Drunk driving, failure to buckle up pose serious risks in Ohio

In 2013, and for the first time in the state’s recorded history, the annual number of traffic fatalities in Ohio was under 1,000. The record low is a good sign that multiple public safety agencies are working to protect motorists on our state’s roads, but much more needs to be done.

Last year, 990 people lost their lives in Ohio auto accidents. That number is down from 1,122 in the prior year. While we can gauge the safety of the roads in part by looking at statistics, there is no amount of data that can eliminate the immense grief suffered by a single family that has lost a loved one in a car accident.

The 2013 statistics point to two particularly serious problems in Ohio: drunk driving and not wearing safety belts. According to the 2013 data, about 30 percent of all fatal auto accidents involved drivers who were impaired by alcohol, and 465 vehicle occupants were injured because they did not put on a seat belt. With safety in mind, let’s consider a few more items presented in the annual report from the Ohio Department of Public Safety.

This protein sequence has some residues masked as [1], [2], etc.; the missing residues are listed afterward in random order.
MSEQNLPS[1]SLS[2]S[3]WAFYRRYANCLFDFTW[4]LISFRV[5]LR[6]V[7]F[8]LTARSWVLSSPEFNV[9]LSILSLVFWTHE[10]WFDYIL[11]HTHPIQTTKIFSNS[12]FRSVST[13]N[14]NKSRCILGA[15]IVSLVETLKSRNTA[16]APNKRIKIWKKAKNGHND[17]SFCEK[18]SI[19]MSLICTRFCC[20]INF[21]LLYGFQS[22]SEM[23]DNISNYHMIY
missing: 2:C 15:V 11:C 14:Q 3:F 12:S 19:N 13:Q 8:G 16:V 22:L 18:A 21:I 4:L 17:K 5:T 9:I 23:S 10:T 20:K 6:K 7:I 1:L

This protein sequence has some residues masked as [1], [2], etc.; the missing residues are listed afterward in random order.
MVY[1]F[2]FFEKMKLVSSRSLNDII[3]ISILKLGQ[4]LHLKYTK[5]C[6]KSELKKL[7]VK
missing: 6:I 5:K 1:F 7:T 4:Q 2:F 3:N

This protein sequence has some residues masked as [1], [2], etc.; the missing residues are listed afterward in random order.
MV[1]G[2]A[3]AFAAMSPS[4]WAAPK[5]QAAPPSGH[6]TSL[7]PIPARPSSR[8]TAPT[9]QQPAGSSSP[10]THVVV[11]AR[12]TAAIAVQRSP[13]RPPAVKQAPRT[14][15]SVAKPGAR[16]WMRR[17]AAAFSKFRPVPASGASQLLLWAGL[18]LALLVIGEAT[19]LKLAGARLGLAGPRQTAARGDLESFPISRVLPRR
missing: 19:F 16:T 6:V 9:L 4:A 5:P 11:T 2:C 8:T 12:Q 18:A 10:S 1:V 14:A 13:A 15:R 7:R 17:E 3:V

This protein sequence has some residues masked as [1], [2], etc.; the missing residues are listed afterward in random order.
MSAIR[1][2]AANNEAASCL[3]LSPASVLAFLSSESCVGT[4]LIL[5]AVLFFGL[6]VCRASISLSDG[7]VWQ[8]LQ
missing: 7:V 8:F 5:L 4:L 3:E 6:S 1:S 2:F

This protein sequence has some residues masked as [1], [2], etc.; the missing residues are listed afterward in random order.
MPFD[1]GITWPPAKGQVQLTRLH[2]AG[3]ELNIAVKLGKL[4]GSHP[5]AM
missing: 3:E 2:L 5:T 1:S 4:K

In Ohio in 2013, a person suffered an injury in an auto accident every 5.2 minutes, and a motor vehicle accident took a person’s life every 8.8 hours. Of all accidents in the state, 4.7 percent involved drunk drivers, and drunk drivers played a part in 30.3 percent of all auto accident fatalities. Most of those impaired drivers — 71.5 percent — were males, and nearly 65 percent of all accidents happened during daylight hours.

Accident victims and their families often don’t know where to turn after a serious collision. The injured party may be unable to work, and high medical bills are common even if the injured person has health insurance. Ohio residents facing such a situation may benefit from the counsel of personal injury attorney.

You can learn more about these matters at our car accident overview.